Pregnant mothers who are given the Tdap vaccine do not face a higher risk of having offspring with an abnormally small head (microcephaly) or other birth defects.
The Tdap (tetanus, diphtheria and pertussis) vaccine is typically taken by mothers who hope to pass on their immunity to their unborn child. Since 2011, the vaccine has been recommended for pregnant women nationwide.
If mom’s don’t receive the vaccine, their child can’t be vaccinated until 2 months old. And until they do, they have a risk of contracting pertussis, better known as whooping cough.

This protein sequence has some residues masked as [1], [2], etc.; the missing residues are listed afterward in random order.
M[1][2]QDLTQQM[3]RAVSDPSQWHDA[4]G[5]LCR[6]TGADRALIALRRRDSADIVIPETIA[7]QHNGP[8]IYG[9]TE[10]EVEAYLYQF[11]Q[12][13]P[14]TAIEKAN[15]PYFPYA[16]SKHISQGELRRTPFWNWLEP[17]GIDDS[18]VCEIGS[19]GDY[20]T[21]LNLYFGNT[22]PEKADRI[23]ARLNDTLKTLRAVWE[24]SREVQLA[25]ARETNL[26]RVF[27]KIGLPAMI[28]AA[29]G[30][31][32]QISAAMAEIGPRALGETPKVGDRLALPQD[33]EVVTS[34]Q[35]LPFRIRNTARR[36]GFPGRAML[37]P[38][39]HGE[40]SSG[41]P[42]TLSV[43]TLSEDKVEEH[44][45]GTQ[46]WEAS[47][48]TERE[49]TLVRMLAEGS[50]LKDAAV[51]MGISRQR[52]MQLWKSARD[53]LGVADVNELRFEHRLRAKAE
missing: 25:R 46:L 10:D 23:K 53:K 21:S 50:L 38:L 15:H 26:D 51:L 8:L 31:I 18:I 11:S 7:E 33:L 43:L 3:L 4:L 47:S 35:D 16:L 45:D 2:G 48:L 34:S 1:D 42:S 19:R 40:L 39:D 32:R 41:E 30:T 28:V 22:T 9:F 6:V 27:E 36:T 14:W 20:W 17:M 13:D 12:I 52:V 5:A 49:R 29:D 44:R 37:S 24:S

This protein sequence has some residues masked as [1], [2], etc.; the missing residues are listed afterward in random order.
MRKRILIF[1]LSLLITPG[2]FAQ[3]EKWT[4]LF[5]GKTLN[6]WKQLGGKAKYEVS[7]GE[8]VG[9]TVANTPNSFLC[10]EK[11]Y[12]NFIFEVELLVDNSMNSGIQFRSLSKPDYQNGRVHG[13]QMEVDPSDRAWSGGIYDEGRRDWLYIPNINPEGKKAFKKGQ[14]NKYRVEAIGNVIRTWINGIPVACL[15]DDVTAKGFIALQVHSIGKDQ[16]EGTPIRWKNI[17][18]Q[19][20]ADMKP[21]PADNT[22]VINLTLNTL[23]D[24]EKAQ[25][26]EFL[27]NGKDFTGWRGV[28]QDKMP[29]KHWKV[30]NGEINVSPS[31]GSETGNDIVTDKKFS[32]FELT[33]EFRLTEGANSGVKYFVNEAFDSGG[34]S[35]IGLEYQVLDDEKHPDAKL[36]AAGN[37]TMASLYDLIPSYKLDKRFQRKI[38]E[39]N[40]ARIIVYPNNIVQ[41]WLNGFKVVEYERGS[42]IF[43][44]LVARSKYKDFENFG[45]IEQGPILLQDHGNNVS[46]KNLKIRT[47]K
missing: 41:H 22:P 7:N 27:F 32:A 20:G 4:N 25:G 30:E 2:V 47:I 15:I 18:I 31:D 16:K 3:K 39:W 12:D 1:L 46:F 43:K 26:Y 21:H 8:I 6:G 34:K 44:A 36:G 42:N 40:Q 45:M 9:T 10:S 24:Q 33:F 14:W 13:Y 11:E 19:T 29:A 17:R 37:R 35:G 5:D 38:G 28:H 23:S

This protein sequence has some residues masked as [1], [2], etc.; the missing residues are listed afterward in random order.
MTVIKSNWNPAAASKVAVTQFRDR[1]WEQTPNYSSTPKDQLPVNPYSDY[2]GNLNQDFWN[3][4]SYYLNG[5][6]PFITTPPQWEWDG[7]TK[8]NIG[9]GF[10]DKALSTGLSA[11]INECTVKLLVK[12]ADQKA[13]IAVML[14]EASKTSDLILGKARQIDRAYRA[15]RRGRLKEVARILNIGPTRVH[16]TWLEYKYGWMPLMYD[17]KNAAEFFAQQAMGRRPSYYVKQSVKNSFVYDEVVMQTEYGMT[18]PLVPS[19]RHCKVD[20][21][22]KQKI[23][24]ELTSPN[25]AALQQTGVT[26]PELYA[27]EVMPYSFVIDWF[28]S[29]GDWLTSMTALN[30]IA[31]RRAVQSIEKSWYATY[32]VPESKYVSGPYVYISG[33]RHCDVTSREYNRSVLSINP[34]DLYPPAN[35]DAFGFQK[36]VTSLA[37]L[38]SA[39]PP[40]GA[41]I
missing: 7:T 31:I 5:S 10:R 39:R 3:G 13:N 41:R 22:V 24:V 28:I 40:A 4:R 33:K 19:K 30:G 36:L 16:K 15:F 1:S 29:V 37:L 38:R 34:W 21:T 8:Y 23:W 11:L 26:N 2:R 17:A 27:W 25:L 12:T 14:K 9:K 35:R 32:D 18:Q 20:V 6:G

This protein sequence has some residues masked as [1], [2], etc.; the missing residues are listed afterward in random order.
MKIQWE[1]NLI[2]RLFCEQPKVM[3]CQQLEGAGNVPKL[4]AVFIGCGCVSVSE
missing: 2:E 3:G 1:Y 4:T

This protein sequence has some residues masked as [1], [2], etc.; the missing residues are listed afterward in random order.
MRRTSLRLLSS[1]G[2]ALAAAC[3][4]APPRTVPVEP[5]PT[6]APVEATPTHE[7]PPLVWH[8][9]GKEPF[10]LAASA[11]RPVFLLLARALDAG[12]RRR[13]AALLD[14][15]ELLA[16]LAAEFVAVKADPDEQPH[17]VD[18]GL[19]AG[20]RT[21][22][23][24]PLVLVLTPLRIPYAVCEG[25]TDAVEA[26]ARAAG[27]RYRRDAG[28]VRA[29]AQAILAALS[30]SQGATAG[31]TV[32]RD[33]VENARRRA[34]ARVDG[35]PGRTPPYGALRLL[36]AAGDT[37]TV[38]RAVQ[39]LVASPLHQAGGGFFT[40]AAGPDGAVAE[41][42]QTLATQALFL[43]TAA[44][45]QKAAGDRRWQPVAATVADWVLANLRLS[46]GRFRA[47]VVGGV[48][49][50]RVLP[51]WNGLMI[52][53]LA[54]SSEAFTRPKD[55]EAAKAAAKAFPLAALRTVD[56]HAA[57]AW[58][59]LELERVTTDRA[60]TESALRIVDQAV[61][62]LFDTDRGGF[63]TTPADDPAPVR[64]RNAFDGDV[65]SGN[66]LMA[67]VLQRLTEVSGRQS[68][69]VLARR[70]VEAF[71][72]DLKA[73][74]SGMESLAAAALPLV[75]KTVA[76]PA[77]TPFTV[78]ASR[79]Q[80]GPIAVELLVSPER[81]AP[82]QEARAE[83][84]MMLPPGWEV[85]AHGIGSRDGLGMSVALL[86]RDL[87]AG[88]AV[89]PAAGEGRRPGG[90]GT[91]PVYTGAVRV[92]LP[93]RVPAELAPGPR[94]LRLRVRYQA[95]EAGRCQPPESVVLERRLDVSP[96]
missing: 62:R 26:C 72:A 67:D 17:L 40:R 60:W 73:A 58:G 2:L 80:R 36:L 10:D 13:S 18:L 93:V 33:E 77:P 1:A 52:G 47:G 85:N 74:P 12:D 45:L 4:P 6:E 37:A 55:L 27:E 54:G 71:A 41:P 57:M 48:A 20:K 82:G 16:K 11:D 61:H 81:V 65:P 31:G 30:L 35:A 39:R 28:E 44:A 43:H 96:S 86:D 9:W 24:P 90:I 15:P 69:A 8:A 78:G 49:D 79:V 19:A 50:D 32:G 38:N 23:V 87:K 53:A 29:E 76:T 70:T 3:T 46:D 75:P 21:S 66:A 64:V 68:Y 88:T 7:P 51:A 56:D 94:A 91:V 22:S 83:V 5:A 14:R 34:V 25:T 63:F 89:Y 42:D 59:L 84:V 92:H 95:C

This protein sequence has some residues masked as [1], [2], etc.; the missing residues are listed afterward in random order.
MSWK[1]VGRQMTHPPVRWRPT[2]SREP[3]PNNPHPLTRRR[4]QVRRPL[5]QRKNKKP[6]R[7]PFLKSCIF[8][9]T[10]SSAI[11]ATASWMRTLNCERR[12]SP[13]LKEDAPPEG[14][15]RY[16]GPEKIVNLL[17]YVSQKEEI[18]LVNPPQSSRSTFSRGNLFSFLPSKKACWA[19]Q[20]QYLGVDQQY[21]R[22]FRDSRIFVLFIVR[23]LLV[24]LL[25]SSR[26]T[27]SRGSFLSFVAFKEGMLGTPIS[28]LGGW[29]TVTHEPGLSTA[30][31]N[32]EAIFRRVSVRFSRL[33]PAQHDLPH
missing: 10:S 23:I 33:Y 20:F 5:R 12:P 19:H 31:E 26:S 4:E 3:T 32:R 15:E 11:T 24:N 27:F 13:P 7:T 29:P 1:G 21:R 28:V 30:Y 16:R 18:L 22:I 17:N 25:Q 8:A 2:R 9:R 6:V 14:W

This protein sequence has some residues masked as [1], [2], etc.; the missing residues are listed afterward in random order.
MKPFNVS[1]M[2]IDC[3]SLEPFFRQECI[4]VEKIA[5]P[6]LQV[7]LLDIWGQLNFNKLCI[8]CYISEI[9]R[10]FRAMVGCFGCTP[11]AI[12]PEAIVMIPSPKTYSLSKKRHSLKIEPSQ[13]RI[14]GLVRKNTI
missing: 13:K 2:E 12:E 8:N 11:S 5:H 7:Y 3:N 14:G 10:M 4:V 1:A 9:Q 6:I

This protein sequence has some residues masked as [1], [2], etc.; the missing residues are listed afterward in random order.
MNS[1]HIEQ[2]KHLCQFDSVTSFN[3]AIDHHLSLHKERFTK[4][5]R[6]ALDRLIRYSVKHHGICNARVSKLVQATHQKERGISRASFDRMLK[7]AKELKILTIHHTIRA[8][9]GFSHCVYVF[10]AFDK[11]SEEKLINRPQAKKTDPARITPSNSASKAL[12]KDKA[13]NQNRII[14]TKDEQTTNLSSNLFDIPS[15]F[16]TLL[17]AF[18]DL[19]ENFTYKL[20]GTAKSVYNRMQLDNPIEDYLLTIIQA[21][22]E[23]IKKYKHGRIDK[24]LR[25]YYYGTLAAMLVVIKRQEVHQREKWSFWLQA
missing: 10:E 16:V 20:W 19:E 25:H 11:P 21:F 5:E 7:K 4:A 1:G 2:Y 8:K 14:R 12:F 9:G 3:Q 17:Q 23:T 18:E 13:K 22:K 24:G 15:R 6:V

Researchers examined the records of more than 300,000 births and compared who received the vaccination and those who didn’t. Their analysis showed that maternal Tdap was not significantly associated with an increased risk for microcephaly for vaccinations given at less than 14 weeks’ gestation, between 27 and 36 weeks’ gestation, or during any week of pregnancy, they reported in JAMA.
The researchers said that their research supports the recommendation that pregnant women should receive the Tdap vaccine during pregnancy.